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Serrano vs.

Central Bank

February 14, 1980; GR No. L-30511

Facts:

Petitioners Serrano (150k; 6% interest) and Maneja (200k; 6.5% interest) made 1 year time
deposits with the respondent Overseas Bank of Manila (OBM). Serrano and Maneja got
married. Consequently Maneja conveyed her deposits to Serrano. Despite Serrano’s demands
for the encasement of such deposits, none of the certificates of deposit was honored by the
respondent.

Consequently Serrano filed a petition for mandamus and prohibition, with preliminary injunction
against respondents. Serrano argued that respondent Central Bank failed in its duty to exercise
strict supervision over respondent OBM to protect depositors and the general public. He also
filed a petition for judgment based on the case of Emerito M. Ramos, et al. vs. Central Bank of
the Philippines, where the Supreme Court annulled and set aside CBP resolutions which
prohibited OBM to participate in clearing, direct the suspension of its operation, and ordering
its liquidation.

Respondent Central Bank of Philippines (CBP) argued that; 1) it does not have the duty to
exercise a most rigid and stringent supervision of banks; 2) it is not a guarantor of the
permanent solvency of any banking institution; that 3) there was no constructive trust created
in favor of Serrano and Maneja when their time deposits were made in 1966 and 1967 with
respondent OBM as during that time such bank was not insolvent and its operations as a
banking institution was being salvaged by the respondent CBP; and 4) that it had no
knowledge of petitioner’s claim that the properties given by respondent OBM as additional
collaterals to respondent CBP for former’s overdrafts and emergency loans were acquired
through the use of depositors’ money, including that of the petitioner and Maneja.

Issue:

WON the petitioner’s petition for mandamus and prohibition, with preliminary injunction against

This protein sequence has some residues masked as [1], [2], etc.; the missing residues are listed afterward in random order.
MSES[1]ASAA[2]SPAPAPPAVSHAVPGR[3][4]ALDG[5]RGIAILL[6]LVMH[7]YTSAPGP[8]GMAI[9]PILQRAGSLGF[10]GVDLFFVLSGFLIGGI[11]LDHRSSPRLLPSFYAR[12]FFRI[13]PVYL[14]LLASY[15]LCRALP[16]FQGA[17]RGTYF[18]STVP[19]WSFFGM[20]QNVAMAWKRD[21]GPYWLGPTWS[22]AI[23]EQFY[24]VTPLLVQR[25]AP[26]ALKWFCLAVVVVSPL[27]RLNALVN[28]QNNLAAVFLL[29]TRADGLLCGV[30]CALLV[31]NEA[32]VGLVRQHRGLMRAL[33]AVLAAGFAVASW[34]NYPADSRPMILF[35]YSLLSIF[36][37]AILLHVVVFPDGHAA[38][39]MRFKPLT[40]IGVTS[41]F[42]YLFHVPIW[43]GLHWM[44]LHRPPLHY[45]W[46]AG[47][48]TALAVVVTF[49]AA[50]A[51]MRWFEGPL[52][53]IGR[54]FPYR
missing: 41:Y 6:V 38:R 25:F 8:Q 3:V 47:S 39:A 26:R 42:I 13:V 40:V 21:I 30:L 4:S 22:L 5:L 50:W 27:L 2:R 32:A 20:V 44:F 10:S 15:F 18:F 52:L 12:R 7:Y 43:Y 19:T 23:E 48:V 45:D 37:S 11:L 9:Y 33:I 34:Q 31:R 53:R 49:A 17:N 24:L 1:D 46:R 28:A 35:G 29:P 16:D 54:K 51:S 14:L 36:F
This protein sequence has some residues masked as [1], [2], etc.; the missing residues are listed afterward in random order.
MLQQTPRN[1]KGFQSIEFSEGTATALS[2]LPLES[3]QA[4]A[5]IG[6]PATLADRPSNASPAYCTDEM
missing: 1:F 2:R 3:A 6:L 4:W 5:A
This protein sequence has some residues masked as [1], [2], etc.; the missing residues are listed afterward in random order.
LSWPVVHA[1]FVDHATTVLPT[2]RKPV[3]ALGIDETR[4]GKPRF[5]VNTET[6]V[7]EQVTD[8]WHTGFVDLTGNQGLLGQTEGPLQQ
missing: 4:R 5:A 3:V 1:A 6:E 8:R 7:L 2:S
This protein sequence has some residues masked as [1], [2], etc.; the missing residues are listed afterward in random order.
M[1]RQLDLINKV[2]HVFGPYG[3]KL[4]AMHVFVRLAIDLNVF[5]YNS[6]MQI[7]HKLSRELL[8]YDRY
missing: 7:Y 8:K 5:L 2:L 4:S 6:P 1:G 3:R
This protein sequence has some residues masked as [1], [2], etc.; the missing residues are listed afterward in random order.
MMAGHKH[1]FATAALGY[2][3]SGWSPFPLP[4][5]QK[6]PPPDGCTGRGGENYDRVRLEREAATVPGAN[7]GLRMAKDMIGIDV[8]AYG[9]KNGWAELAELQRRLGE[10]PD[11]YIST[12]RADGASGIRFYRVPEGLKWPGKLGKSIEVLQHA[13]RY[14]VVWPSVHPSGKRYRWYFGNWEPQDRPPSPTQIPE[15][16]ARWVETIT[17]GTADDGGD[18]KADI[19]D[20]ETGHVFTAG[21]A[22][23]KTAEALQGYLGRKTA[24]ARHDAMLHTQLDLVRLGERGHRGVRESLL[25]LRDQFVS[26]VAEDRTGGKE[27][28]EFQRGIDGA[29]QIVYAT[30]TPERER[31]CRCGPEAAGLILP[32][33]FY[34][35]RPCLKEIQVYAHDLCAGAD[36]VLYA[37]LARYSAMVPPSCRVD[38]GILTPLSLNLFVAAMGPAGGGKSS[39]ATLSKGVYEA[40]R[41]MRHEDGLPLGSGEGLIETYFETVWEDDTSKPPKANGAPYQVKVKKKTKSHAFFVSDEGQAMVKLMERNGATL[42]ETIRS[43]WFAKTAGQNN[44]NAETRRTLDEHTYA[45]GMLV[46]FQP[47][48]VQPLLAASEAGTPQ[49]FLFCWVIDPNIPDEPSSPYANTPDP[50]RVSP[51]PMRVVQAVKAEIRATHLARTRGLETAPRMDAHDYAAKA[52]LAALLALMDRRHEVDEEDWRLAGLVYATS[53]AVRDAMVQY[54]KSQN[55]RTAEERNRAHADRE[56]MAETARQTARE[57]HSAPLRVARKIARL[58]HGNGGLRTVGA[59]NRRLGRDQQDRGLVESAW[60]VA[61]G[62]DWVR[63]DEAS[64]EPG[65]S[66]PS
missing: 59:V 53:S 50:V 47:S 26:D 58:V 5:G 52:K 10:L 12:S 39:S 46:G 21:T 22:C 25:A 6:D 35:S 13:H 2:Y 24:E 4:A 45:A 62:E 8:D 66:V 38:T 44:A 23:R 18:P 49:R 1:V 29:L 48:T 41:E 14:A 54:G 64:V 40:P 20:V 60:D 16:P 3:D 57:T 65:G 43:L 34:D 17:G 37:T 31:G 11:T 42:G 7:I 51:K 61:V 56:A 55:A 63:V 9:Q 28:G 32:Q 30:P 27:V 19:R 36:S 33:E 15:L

respondent Banks will prosper.

Held:

No. The Supreme Court ruled that in reality the nature of the claims and cases of the petitioner
are recovery of time deposits plus interest from respondent OBM and revery of damages
against respondent CBP for its alleged failure in the performance of its duty to supervise all
banks.

These claims of these nature according to the court, are not proper in actions for mandamus
and prohibition as there is no shown clear abuse of discretion by the Central Bank in its
exercise of supervision over the other respondent Overseas Bank of Manila, and if there was,
petitioner here is not the proper party to raise that question, but rather the Overseas Bank of
Manila.

Finally, the Supreme Court explained that Bank deposits are in the nature of irregular deposits. 
They are really loans because they earn interest.  All kinds of bank deposits, whether fixed,
savings, or current are to be treated as loans and are to be covered by the law on loans.
Current and savings deposits are loans to a bank because it can use the same.  The petitioner
here in making time deposits that earn interests with respondent Overseas Bank of Manila was
in reality a creditor of the respondent Bank and not a depositor.  The respondent Bank was in
turn a debtor of petitioner.  Failure of the respondent Bank to honor the time deposit is failure
to pay its obligation as a debtor and not a breach of trust arising from a depositary's failure to
return the subject matter of the deposit.

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